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Colette Pichon Battle’s Plea for Climate Justice From the US Gulf Colette Pichon Battle’s Plea for Climate Justice From the US Gulf
As the Re:WIRED GREEN event on addressing climate change drew to a close yesterday, the weather underlined the urgency in the most horrific way... Colette Pichon Battle’s Plea for Climate Justice From the US Gulf


As the Re:WIRED GREEN event on addressing climate change drew to a close yesterday, the weather underlined the urgency in the most horrific way possible.

While climate activist and lawyer Colette Pichon Battle spoke from a stage in blue-skied San Francisco, Hurricane Ian continued its destructive path across southwest Florida, underscoring her already-urgent call to action. “I just want to make sure that you’re paying attention to what’s happening in the Gulf of Mexico right now,” Pichon Battle said. She encouraged the audience to take notice of climate events around the world, from rain events in Baton Rouge and Houston to deadly floods ravaging Pakistan and Cape Verde.

Pichon Battle, president of climate justice group Taproot Earth, spends her days on the front lines of the climate crisis. She lives on the Louisiana bayou, where rising waters are already washing away communities. And she knows her home will be lost to rising seas no matter what she does. Pichon Battle’s goal is to try to save the parts of the world that can still be protected. Her closing speech was a generous but unsparing entreaty to the privileged, asking them not to turn away from the necessity for sweeping systemic change.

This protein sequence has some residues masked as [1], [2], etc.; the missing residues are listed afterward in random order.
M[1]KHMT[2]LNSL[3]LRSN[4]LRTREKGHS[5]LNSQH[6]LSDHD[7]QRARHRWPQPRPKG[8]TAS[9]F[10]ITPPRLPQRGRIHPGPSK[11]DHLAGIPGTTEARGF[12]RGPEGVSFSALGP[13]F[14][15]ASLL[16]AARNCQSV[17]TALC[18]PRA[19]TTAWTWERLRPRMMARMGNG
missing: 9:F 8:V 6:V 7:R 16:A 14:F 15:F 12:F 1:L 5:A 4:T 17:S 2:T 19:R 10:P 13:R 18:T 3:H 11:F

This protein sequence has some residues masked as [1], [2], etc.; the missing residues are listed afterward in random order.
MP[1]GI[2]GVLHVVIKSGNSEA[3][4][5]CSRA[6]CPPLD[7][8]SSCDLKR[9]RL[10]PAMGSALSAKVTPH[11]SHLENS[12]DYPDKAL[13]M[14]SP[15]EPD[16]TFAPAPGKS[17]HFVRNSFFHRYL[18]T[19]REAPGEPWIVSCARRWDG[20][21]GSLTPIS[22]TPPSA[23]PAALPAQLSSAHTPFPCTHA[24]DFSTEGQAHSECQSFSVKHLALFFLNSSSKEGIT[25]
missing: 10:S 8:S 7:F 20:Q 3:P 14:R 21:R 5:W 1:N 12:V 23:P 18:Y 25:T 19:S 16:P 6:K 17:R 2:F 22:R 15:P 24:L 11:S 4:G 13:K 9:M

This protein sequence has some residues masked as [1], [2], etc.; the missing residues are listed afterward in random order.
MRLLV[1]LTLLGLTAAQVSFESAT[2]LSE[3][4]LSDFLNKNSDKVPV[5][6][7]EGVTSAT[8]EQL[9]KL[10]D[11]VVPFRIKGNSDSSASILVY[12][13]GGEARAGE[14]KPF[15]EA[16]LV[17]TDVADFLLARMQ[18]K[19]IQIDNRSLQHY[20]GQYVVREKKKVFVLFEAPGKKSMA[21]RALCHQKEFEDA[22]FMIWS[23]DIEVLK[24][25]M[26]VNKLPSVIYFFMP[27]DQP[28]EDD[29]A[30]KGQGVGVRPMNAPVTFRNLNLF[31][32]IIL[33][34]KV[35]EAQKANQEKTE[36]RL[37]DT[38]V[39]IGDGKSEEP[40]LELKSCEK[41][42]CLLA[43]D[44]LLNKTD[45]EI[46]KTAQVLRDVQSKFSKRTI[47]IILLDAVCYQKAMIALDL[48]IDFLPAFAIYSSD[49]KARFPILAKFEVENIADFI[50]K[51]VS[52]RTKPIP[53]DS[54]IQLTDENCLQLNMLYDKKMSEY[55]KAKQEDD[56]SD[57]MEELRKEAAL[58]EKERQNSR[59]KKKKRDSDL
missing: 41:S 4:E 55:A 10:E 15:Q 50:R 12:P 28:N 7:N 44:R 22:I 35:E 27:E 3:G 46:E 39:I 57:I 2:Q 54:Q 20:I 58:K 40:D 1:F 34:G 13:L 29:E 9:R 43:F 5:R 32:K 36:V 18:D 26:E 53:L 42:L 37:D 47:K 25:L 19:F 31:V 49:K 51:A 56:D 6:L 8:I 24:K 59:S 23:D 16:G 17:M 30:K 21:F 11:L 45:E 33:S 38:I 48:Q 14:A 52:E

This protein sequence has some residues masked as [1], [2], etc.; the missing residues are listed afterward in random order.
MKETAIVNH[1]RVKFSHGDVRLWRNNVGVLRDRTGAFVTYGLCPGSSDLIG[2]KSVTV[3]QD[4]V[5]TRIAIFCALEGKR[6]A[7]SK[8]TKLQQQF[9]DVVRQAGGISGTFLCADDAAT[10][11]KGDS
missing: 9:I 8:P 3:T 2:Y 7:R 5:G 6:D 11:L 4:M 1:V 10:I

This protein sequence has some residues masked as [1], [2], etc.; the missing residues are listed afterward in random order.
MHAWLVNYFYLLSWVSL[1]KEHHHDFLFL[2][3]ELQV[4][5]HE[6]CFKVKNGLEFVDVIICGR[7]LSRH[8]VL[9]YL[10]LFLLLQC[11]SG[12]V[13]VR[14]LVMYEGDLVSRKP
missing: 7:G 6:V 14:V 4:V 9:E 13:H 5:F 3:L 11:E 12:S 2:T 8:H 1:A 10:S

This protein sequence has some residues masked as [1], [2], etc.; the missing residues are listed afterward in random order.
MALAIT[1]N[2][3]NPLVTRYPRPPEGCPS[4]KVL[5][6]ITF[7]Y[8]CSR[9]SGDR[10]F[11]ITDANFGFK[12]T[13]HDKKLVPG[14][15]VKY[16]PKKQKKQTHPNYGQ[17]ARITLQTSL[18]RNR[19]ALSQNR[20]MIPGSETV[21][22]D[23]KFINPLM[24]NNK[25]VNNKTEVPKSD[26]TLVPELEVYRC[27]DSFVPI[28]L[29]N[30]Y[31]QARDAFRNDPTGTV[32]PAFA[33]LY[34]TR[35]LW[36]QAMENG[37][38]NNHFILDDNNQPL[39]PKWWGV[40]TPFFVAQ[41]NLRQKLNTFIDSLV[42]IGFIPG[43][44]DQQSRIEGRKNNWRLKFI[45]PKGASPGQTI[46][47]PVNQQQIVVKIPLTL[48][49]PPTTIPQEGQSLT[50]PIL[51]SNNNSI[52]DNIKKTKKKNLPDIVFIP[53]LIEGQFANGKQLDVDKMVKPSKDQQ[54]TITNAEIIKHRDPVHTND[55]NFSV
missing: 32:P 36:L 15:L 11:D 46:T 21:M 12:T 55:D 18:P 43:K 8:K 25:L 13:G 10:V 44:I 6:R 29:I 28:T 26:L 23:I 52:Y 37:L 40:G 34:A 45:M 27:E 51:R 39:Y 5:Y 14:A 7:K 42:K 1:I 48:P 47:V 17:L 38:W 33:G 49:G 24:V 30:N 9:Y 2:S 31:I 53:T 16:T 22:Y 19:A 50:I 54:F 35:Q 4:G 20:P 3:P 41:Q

Photograph: Kimberly White/Getty Images

With tears in her eyes, Pichon Battle challenged the audience in San Francisco to be honest with themselves about the actions they should take to fight for a hospitable planet for all—actions that must go far beyond throwing a plastic cup into a recycling bin or buying an electric car. “It’s my job today to bring the truth,” she said. “Even if it’s not what you want to hear.”

For Pichon Battle, individual steps like voting for politicians who care about the climate are all well and good—but must be accompanied by hard work on collective action that challenges existing economic and political systems. Access to clean water and healthy food, she said, should not depend on how much money a community has.

At the end of her talk, Pichon Battle asked the crowd to reject climate projects that reduce emissions but still exploit and extract marginalized communities. Instead, she says, people must embrace more radical and equitable approaches to climate change. “We also have to stop telling ourselves this lie that transitioning from one form of oppression to another is going to save us,” Pichon Battle said. In other words: Greenwashing is injustice. “It is time, my friends, to join us with your hearts and souls and your gut,” she said.



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